One of the most important concepts in residential real estate appraisal is the concept of bracketing values. What this means is that when comparable sales are selected, every attribute of the subject is bracketed above and below by attributes of the comparable sales. For example, if the subject has 2,000 sf of living area, then comparable sales would be selected , say, of 2,200 sf and 1,800 sf so that the subject living area is bracketed, or in between these two values. The same goes for age, lot size, bedrooms and bathroom counts, and condition. This concept is particularly important if a comparable sale of the same size, age, lot size, and condition cannot be found.
The concept of bracketing is pretty much an industry standard. If the adjustments are correct, then the value is accurately attained by adjusting up from a smaller sale and adjusting up from a larger sale, thereby coming to the same conclusion from both ends of the range.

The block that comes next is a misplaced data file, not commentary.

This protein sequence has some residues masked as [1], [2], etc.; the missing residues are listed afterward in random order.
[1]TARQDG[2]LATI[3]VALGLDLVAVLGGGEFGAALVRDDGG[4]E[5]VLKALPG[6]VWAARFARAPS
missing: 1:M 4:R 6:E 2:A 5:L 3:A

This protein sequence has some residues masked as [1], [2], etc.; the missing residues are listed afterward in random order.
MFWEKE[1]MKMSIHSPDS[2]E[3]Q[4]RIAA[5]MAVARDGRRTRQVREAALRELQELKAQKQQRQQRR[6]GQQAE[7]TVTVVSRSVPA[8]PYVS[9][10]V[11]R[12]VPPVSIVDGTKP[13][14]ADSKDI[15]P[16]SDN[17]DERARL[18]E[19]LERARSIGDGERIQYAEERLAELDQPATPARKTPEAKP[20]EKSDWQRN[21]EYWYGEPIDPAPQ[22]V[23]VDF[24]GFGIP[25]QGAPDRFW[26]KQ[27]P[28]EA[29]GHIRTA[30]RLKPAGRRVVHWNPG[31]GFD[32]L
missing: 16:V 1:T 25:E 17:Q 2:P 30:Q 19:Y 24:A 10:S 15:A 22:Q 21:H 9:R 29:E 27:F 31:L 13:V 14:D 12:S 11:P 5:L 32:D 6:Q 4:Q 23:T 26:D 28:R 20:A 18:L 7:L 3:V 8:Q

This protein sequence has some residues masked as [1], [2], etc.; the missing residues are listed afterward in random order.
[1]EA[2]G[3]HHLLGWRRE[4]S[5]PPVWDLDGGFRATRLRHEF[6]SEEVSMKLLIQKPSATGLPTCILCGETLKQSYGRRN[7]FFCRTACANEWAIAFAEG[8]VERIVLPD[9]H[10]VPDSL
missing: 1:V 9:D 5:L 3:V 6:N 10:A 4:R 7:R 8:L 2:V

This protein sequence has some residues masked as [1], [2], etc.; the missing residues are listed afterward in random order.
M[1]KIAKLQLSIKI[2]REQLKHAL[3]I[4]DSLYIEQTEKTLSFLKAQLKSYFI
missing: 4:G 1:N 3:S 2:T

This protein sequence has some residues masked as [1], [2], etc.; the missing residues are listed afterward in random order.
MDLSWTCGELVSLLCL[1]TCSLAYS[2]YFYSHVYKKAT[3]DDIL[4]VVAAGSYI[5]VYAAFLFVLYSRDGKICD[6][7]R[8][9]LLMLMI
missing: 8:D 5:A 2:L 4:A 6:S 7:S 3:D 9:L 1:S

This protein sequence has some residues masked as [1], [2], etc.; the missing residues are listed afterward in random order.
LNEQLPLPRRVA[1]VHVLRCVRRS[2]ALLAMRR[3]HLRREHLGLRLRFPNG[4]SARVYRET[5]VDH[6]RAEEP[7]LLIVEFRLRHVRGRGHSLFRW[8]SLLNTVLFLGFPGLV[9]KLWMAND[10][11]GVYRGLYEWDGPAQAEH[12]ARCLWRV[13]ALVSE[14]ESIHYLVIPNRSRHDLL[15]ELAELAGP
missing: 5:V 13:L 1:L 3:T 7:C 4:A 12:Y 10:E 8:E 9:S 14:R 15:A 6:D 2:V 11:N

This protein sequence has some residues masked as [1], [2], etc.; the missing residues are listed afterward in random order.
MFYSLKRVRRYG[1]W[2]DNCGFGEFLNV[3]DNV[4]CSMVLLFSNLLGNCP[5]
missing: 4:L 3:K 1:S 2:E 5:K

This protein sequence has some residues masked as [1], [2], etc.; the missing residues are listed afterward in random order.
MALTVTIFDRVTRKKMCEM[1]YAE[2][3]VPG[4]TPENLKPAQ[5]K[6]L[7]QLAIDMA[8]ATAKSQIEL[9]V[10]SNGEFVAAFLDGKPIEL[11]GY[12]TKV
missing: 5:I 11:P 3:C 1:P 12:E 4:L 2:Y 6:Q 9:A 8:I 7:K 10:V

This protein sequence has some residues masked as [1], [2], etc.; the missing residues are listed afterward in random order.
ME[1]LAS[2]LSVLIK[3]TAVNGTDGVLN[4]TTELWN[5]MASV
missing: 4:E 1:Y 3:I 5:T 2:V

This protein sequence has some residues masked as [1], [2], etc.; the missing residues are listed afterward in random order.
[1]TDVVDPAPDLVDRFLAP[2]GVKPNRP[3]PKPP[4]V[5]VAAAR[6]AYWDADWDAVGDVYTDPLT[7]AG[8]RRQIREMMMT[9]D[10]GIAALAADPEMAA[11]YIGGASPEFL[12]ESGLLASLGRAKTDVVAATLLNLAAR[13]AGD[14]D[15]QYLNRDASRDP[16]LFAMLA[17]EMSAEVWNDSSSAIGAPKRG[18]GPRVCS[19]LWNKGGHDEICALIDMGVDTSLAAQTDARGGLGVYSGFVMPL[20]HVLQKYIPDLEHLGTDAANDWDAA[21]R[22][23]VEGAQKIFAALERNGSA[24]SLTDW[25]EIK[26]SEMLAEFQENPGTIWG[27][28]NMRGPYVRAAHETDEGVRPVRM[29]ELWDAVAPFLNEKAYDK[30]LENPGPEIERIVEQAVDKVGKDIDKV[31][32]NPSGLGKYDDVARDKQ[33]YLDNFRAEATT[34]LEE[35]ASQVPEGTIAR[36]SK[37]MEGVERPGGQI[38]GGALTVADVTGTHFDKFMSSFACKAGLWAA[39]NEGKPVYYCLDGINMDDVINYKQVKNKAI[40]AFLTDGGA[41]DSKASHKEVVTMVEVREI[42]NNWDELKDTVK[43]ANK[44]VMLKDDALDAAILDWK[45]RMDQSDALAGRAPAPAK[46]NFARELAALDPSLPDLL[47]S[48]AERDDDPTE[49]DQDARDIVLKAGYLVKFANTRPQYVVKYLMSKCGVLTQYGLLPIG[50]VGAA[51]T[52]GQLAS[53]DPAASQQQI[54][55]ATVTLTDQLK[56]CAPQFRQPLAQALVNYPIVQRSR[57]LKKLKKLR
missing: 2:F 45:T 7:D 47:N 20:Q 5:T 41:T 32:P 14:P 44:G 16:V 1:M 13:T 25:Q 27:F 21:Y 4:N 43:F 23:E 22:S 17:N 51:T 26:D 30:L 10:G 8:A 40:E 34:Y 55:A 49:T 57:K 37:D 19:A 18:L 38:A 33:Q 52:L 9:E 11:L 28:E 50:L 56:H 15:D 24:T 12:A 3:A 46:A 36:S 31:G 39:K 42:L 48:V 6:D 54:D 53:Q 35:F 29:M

This is important to understand when looking for comparable sales. Most lenders require that the final adjusted value be bracketed both by the adjusted sales price and the unadjusted sales price. In other words, at least one of the original sales prices as the be equal to or greater than the final value conclusion.
For example, if the final value conclusion of the report is $350,000, then one of the original sales should be over $350,000. This is good to know for real estate professionals trying to price a home. When pricing, you should have at least one recent sale above your contract price so that the property will "appraise" with the lender's appraiser.
Anyway, that's just something to keep in mind when trying to figure out the value of your home. If you have any questions or just want more information, feel free to contact me at 760-525-2742 or at firstname.lastname@example.org
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